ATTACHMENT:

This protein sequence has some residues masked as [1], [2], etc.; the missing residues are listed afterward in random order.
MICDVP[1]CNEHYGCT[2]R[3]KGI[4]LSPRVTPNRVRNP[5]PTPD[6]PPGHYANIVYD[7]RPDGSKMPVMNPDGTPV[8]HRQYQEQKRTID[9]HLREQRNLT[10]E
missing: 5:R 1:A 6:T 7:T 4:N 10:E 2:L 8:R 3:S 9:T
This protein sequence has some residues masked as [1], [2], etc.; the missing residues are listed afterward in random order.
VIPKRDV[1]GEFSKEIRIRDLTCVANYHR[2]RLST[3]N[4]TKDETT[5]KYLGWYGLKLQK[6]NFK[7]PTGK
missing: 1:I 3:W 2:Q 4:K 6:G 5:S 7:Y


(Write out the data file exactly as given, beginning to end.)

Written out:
This protein sequence has some residues masked as [1], [2], etc.; the missing residues are listed afterward in random order.
MICDVP[1]CNEHYGCT[2]R[3]KGI[4]LSPRVTPNRVRNP[5]PTPD[6]PPGHYANIVYD[7]RPDGSKMPVMNPDGTPV[8]HRQYQEQKRTID[9]HLREQRNLT[10]E
missing: 5:R 1:A 6:T 7:T 4:N 10:E 2:L 8:R 3:S 9:T
This protein sequence has some residues masked as [1], [2], etc.; the missing residues are listed afterward in random order.
VIPKRDV[1]GEFSKEIRIRDLTCVANYHR[2]RLST[3]N[4]TKDETT[5]KYLGWYGLKLQK[6]NFK[7]PTGK
missing: 1:I 3:W 2:Q 4:K 6:G 5:S 7:Y